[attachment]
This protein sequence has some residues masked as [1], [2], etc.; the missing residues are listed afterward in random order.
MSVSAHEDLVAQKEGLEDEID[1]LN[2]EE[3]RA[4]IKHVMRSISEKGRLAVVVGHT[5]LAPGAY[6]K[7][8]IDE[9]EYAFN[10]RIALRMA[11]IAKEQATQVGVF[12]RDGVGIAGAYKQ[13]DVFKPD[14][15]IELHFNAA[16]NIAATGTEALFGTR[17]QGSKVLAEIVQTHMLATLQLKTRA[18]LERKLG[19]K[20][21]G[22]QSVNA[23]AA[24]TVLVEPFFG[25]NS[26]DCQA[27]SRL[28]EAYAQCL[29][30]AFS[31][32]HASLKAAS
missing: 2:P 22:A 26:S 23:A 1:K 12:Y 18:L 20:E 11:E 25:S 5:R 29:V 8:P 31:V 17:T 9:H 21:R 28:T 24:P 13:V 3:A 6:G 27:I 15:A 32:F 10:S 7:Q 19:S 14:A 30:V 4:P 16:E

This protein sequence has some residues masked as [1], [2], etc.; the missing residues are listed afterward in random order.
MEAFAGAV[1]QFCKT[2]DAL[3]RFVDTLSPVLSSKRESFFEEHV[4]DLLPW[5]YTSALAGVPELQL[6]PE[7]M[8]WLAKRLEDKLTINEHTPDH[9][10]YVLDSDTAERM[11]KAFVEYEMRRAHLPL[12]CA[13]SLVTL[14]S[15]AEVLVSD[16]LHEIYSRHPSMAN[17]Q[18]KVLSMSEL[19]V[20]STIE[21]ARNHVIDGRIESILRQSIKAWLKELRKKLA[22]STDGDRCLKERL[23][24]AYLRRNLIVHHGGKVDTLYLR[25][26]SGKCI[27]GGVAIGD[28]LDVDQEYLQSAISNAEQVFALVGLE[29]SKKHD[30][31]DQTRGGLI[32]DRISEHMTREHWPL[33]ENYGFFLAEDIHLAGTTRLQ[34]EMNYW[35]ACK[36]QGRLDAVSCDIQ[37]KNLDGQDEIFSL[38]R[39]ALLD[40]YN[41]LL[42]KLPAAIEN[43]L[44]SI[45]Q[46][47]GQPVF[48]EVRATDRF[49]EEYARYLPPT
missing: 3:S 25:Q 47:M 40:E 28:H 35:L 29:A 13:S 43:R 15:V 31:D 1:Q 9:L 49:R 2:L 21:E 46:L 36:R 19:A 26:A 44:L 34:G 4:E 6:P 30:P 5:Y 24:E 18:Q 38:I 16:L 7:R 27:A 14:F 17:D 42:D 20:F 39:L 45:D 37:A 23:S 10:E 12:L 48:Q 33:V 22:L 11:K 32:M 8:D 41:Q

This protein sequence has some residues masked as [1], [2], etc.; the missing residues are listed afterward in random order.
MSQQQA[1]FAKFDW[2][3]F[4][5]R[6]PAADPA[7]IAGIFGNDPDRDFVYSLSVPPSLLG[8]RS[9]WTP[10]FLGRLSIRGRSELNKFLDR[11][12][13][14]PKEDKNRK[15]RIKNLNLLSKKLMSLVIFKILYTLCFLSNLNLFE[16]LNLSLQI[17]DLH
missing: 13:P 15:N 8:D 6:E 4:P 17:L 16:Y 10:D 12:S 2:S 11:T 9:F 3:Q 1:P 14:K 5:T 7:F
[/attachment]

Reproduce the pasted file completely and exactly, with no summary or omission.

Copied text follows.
This protein sequence has some residues masked as [1], [2], etc.; the missing residues are listed afterward in random order.
MSVSAHEDLVAQKEGLEDEID[1]LN[2]EE[3]RA[4]IKHVMRSISEKGRLAVVVGHT[5]LAPGAY[6]K[7][8]IDE[9]EYAFN[10]RIALRMA[11]IAKEQATQVGVF[12]RDGVGIAGAYKQ[13]DVFKPD[14][15]IELHFNAA[16]NIAATGTEALFGTR[17]QGSKVLAEIVQTHMLATLQLKTRA[18]LERKLG[19]K[20][21]G[22]QSVNA[23]AA[24]TVLVEPFFG[25]NS[26]DCQA[27]SRL[28]EAYAQCL[29][30]AFS[31][32]HASLKAAS
missing: 2:P 22:A 26:S 23:A 1:K 12:Y 18:L 20:E 11:E 25:S 5:R 29:V 8:P 31:V 17:T 9:H 21:R 28:T 24:P 13:V 3:A 6:G 27:I 15:A 32:F 10:S 7:Q 19:S 14:A 30:V 4:P 16:E

This protein sequence has some residues masked as [1], [2], etc.; the missing residues are listed afterward in random order.
MEAFAGAV[1]QFCKT[2]DAL[3]RFVDTLSPVLSSKRESFFEEHV[4]DLLPW[5]YTSALAGVPELQL[6]PE[7]M[8]WLAKRLEDKLTINEHTPDH[9][10]YVLDSDTAERM[11]KAFVEYEMRRAHLPL[12]CA[13]SLVTL[14]S[15]AEVLVSD[16]LHEIYSRHPSMAN[17]Q[18]KVLSMSEL[19]V[20]STIE[21]ARNHVIDGRIESILRQSIKAWLKELRKKLA[22]STDGDRCLKERL[23][24]AYLRRNLIVHHGGKVDTLYLR[25][26]SGKCI[27]GGVAIGD[28]LDVDQEYLQSAISNAEQVFALVGLE[29]SKKHD[30][31]DQTRGGLI[32]DRISEHMTREHWPL[33]ENYGFFLAEDIHLAGTTRLQ[34]EMNYW[35]ACK[36]QGRLDAVSCDIQ[37]KNLDGQDEIFSL[38]R[39]ALLD[40]YN[41]LL[42]KLPAAIEN[43]L[44]SI[45]Q[46][47]GQPVF[48]EVRATDRF[49]EEYARYLPPT
missing: 3:S 25:Q 47:M 40:E 28:H 35:L 29:A 13:S 43:R 15:V 31:D 1:Q 9:L 49:R 2:L 21:E 46:L 36:R 19:A 26:A 44:L 34:G 4:E 6:P 30:P 5:Y 24:E 18:Q 38:I 16:L 7:R 27:A 14:F 17:D 42:D 20:F 39:L 45:D 37:A 23:S 10:E 12:L 48:Q 33:V 22:L 11:K 32:M 8:D 41:Q

This protein sequence has some residues masked as [1], [2], etc.; the missing residues are listed afterward in random order.
MSQQQA[1]FAKFDW[2][3]F[4][5]R[6]PAADPA[7]IAGIFGNDPDRDFVYSLSVPPSLLG[8]RS[9]WTP[10]FLGRLSIRGRSELNKFLDR[11][12][13][14]PKEDKNRK[15]RIKNLNLLSKKLMSLVIFKILYTLCFLSNLNLFE[16]LNLSLQI[17]DLH
missing: 13:P 15:N 8:D 6:E 4:P 17:L 16:Y 10:D 12:S 2:S 11:T 9:F 3:Q 1:P 14:K 5:T 7:F